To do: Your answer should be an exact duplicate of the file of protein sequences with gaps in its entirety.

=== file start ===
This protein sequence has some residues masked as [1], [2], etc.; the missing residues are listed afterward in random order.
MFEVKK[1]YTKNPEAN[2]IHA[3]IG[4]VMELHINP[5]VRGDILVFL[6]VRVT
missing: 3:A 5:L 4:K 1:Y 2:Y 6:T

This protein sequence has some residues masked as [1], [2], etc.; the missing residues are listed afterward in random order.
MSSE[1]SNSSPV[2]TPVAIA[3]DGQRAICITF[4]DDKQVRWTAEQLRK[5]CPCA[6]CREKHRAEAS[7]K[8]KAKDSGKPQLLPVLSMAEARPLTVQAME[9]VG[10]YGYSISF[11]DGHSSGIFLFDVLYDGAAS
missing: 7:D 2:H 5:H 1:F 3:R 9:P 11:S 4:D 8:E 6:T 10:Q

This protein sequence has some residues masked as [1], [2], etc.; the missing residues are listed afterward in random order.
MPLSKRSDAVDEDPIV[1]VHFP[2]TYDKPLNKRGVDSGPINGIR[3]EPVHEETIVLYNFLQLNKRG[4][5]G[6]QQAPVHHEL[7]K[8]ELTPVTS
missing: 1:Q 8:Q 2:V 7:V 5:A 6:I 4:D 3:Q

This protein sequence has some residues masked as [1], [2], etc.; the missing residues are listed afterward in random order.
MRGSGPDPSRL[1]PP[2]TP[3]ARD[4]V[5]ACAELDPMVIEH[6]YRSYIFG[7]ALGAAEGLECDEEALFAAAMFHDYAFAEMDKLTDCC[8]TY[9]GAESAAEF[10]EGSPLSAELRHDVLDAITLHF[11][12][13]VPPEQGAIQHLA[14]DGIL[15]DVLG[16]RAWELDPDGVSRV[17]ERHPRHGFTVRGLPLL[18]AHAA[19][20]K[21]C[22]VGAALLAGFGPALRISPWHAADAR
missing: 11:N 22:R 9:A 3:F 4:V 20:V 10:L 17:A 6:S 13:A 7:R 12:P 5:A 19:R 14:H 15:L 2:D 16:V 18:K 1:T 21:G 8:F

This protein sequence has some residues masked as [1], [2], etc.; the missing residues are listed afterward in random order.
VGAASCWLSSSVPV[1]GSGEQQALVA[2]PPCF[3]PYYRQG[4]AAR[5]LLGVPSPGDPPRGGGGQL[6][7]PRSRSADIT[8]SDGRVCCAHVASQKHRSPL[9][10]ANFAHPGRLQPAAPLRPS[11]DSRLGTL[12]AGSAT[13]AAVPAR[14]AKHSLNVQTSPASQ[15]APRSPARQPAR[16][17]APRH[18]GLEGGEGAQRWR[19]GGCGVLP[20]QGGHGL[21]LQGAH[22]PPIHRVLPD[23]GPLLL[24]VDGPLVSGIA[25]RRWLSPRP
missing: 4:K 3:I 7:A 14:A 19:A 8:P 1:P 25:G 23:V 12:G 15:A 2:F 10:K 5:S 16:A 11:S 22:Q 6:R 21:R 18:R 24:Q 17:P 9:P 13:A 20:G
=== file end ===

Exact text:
This protein sequence has some residues masked as [1], [2], etc.; the missing residues are listed afterward in random order.
MFEVKK[1]YTKNPEAN[2]IHA[3]IG[4]VMELHINP[5]VRGDILVFL[6]VRVT
missing: 3:A 5:L 4:K 1:Y 2:Y 6:T

This protein sequence has some residues masked as [1], [2], etc.; the missing residues are listed afterward in random order.
MSSE[1]SNSSPV[2]TPVAIA[3]DGQRAICITF[4]DDKQVRWTAEQLRK[5]CPCA[6]CREKHRAEAS[7]K[8]KAKDSGKPQLLPVLSMAEARPLTVQAME[9]VG[10]YGYSISF[11]DGHSSGIFLFDVLYDGAAS
missing: 7:D 2:H 5:H 1:F 3:R 9:P 11:S 4:D 8:E 6:T 10:Q

This protein sequence has some residues masked as [1], [2], etc.; the missing residues are listed afterward in random order.
MPLSKRSDAVDEDPIV[1]VHFP[2]TYDKPLNKRGVDSGPINGIR[3]EPVHEETIVLYNFLQLNKRG[4][5]G[6]QQAPVHHEL[7]K[8]ELTPVTS
missing: 1:Q 8:Q 2:V 7:V 5:A 6:I 4:D 3:Q

This protein sequence has some residues masked as [1], [2], etc.; the missing residues are listed afterward in random order.
MRGSGPDPSRL[1]PP[2]TP[3]ARD[4]V[5]ACAELDPMVIEH[6]YRSYIFG[7]ALGAAEGLECDEEALFAAAMFHDYAFAEMDKLTDCC[8]TY[9]GAESAAEF[10]EGSPLSAELRHDVLDAITLHF[11][12][13]VPPEQGAIQHLA[14]DGIL[15]DVLG[16]RAWELDPDGVSRV[17]ERHPRHGFTVRGLPLL[18]AHAA[19][20]K[21]C[22]VGAALLAGFGPALRISPWHAADAR
missing: 11:N 22:R 9:A 3:F 4:V 20:V 10:L 17:A 6:S 13:A 7:R 12:P 5:A 19:R 14:H 15:L 2:D 16:V 18:K 1:T 21:G 8:F

This protein sequence has some residues masked as [1], [2], etc.; the missing residues are listed afterward in random order.
VGAASCWLSSSVPV[1]GSGEQQALVA[2]PPCF[3]PYYRQG[4]AAR[5]LLGVPSPGDPPRGGGGQL[6][7]PRSRSADIT[8]SDGRVCCAHVASQKHRSPL[9][10]ANFAHPGRLQPAAPLRPS[11]DSRLGTL[12]AGSAT[13]AAVPAR[14]AKHSLNVQTSPASQ[15]APRSPARQPAR[16][17]APRH[18]GLEGGEGAQRWR[19]GGCGVLP[20]QGGHGL[21]LQGAH[22]PPIHRVLPD[23]GPLLL[24]VDGPLVSGIA[25]RRWLSPRP
missing: 4:K 3:I 7:A 14:A 19:A 8:P 1:P 25:G 23:V 12:G 15:A 2:F 10:K 5:S 16:A 11:S 22:Q 6:R 21:R 18:R 24:Q 17:P 9:P 13:A 20:G